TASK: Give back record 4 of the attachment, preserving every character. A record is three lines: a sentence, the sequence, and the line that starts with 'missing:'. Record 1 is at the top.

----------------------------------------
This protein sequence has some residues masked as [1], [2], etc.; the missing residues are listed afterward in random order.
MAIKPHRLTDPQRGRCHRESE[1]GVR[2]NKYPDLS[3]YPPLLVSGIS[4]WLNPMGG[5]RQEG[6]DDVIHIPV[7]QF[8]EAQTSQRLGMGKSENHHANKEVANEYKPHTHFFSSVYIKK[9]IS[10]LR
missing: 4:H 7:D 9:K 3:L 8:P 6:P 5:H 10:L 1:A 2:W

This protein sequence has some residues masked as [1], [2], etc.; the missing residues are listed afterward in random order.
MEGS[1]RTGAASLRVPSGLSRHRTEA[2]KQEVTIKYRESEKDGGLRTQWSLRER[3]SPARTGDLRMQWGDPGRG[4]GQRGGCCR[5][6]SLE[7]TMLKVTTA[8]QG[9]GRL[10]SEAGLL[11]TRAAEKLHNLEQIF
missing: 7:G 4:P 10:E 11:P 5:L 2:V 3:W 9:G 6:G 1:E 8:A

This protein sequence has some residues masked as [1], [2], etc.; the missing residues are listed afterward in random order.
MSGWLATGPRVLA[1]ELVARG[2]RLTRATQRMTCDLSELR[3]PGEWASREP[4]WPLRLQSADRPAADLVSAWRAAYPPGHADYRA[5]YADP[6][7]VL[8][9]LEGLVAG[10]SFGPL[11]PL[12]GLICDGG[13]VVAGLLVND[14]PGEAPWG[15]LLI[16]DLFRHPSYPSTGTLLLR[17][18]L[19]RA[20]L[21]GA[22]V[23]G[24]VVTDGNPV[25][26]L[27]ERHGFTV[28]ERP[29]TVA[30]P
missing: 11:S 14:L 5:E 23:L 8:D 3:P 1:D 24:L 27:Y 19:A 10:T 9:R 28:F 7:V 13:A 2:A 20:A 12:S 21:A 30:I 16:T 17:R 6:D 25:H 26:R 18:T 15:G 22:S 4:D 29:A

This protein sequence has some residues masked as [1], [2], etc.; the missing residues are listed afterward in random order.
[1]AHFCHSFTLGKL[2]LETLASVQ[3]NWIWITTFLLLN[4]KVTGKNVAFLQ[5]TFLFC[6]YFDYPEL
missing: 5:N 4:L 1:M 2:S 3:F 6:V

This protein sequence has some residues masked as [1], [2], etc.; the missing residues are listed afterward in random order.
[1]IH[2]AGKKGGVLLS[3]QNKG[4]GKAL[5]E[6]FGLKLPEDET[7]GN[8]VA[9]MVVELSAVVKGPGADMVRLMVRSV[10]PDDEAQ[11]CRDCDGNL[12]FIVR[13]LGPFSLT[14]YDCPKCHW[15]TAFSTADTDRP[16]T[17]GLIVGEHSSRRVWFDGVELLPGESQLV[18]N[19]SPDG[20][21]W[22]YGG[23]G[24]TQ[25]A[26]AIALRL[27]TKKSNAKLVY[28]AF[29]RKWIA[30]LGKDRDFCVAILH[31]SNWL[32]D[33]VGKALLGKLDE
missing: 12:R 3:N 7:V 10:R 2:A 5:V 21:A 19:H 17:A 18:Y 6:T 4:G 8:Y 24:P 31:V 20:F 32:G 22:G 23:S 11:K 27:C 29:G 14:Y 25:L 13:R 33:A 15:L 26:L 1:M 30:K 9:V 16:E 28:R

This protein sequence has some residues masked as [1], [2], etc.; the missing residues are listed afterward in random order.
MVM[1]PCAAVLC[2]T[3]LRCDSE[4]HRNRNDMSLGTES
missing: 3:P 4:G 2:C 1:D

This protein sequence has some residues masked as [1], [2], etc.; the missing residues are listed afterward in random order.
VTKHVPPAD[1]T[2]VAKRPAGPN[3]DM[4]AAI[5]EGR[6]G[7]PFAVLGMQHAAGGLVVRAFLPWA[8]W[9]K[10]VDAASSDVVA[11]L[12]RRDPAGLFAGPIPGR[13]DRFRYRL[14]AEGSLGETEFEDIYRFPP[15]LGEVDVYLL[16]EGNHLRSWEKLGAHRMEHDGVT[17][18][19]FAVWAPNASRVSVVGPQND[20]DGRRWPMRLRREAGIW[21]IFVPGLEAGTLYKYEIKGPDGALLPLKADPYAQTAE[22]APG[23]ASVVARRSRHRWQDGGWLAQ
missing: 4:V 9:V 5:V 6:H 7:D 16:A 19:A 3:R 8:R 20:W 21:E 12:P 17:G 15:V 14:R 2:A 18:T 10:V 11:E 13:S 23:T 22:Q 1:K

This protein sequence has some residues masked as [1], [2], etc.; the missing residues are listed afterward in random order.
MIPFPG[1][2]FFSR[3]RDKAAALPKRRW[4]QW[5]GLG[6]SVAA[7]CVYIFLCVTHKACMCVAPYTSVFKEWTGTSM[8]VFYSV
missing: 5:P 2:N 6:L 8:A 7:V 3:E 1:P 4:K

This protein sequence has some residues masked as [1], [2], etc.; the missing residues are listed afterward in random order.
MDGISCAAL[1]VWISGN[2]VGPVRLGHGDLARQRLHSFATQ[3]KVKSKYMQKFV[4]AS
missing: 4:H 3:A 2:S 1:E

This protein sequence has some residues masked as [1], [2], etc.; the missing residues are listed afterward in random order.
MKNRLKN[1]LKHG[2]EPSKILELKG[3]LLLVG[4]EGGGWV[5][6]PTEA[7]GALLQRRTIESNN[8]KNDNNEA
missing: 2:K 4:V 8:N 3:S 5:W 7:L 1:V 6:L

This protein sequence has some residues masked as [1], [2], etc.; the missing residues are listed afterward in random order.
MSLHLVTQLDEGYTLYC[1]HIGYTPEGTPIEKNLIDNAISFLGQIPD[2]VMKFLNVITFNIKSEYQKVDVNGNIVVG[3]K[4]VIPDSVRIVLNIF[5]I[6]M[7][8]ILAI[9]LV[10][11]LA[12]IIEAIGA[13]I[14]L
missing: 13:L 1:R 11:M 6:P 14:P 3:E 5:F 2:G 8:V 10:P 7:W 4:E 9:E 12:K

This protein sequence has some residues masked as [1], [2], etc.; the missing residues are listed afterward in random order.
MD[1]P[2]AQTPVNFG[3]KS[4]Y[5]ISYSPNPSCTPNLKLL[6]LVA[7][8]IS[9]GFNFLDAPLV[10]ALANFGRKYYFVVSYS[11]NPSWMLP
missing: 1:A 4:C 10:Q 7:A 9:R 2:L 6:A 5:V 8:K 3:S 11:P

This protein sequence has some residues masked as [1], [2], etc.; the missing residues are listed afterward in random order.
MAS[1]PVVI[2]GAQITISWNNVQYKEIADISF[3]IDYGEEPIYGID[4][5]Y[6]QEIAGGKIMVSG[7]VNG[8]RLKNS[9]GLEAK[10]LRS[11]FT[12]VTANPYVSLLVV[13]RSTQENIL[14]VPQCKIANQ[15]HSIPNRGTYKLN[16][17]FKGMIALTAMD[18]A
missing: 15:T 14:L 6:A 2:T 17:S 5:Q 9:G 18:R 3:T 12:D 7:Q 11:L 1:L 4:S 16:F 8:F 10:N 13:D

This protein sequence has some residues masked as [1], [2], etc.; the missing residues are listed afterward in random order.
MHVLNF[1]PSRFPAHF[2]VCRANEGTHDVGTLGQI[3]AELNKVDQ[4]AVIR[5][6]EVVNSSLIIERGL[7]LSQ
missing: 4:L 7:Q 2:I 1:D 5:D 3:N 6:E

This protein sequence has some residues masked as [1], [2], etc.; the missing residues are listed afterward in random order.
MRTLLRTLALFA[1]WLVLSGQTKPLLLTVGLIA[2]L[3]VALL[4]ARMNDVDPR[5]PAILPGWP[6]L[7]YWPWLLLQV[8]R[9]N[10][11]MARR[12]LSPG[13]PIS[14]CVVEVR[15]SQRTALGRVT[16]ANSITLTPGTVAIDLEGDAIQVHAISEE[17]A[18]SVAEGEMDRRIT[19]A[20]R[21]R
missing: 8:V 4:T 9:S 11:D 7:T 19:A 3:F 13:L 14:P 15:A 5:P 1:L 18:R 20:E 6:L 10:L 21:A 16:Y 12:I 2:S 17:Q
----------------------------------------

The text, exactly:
This protein sequence has some residues masked as [1], [2], etc.; the missing residues are listed afterward in random order.
[1]AHFCHSFTLGKL[2]LETLASVQ[3]NWIWITTFLLLN[4]KVTGKNVAFLQ[5]TFLFC[6]YFDYPEL
missing: 5:N 4:L 1:M 2:S 3:F 6:V